16. So vague. “Generally” but not always. Also, it specifies “financial” interest. Certainly there are cases where the reason it is not financial in nature but where it might be perceived that the official would be under pressure to vote one way or another and so recuses himself. It also says they “usually” leave the room. Just enough weasel words and wiggle room in there for Tony to get away with how he’s handling it. I’m not an expert but I suspect unless these guidelines are revised, he’s in the clear, just barely, but that’s all it takes.

    Comment by Denise Shelton — February 24, 2016 @ 9:34 am

  17. 14

    It would be nice if that were enforced for votes on contracts with unions who have paid council members.

    Comment by dave — February 24, 2016 @ 9:36 am

  18. 15, Get over yourself Snobby Snoberson, I grew up in New York and lived in London, Columbus, OH, San Jose, and Los Gatos before moving to Alameda.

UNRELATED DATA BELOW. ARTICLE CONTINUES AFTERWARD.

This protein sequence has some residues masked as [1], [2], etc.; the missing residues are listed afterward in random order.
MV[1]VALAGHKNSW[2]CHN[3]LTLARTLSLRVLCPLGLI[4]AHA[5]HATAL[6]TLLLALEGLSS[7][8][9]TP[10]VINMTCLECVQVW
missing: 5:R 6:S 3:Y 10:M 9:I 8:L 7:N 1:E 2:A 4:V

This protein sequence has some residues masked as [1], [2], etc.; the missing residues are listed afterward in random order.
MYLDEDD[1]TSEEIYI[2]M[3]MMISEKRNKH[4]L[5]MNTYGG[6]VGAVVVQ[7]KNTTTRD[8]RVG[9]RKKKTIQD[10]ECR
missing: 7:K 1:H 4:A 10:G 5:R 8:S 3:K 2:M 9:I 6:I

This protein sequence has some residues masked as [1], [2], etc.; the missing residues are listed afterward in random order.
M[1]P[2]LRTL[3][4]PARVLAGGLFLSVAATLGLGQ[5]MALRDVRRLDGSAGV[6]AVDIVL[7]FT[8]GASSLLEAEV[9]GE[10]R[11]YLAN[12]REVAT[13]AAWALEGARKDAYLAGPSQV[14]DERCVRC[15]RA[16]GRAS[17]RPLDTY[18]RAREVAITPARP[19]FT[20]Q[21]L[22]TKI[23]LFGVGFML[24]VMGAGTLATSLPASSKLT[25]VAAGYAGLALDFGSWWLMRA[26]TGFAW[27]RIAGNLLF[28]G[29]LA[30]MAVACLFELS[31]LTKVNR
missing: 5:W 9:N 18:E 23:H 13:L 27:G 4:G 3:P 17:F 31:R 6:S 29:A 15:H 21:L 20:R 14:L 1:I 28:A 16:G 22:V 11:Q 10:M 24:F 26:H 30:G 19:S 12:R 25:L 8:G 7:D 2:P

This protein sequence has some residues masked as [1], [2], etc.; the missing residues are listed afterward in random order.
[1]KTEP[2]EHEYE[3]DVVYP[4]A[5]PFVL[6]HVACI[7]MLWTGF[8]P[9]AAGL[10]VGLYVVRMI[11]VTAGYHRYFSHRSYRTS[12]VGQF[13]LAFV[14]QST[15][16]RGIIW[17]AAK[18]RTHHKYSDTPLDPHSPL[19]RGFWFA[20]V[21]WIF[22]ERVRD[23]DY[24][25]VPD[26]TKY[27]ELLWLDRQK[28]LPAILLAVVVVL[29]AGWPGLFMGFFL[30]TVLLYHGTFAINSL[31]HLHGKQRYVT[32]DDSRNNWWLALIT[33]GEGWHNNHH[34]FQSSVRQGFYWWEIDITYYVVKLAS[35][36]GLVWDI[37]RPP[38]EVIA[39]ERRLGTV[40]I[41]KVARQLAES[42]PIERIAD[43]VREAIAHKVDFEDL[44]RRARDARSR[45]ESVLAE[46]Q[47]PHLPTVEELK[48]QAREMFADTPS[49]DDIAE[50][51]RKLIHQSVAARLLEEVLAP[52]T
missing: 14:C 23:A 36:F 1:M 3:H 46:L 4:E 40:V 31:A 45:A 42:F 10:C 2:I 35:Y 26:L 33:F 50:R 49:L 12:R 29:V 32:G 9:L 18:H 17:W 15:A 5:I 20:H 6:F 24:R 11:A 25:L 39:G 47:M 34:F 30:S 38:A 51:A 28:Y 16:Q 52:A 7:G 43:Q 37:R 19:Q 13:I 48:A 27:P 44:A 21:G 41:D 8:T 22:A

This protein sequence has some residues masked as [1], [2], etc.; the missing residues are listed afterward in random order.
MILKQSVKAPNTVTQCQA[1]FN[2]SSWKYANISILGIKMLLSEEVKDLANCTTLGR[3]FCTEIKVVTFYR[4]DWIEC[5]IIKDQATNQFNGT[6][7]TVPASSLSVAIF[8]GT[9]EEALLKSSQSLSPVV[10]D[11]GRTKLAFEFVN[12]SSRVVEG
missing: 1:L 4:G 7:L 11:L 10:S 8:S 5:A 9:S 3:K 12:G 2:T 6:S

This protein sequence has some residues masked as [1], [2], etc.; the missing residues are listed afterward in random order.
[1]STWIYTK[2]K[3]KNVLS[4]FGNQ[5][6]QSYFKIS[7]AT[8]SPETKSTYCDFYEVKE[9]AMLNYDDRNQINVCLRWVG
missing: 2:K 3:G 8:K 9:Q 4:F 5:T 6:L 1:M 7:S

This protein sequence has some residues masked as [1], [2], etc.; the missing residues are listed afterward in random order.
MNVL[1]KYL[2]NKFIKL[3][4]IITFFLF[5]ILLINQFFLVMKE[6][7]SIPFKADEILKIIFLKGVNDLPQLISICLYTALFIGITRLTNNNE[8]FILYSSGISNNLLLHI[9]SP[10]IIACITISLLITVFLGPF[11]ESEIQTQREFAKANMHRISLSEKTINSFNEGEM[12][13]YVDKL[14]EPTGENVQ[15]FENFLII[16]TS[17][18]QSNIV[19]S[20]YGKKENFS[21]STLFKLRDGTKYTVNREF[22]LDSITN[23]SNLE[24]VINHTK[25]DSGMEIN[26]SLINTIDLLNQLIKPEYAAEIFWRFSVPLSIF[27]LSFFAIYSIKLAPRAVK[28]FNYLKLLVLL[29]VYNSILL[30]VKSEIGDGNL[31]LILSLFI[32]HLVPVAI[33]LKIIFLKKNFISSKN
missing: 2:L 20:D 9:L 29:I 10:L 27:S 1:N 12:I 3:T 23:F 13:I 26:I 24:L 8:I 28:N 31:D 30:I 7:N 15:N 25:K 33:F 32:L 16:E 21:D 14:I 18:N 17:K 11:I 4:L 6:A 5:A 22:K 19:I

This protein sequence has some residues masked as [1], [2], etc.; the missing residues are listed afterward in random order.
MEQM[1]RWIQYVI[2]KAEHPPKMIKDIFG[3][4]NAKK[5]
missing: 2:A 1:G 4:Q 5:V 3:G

Comment by Denise Shelton — February 24, 2016 @ 9:37 am

  19. A little less vague:

    (b) Content & Timing of Identification: The public official shall, following the announcement of the agenda item to be discussed or voted upon but before either the discussion or vote commences, do all of the following:
    (1) The public official shall publicly identify:
    (A) Each type of economic interest held by the public official which is involved in the decision and gives rise to the conflict of interest (i.e. investment, business position, interest in real property, personal financial effect, or the receipt or promise of income or gifts), and
    (B) The following details identifying the economic interest(s):
    (i) if an investment, the name of the business entity in which each investment is held;
    (ii) if a business position, a general description of the business activity in which the business entity is engaged as well as the name of the business entity;
    (iii) if real property, the address or another indication of the location of the property, unless the property is the public official’s principal or personal residence, in which case, identification that the property is a residence;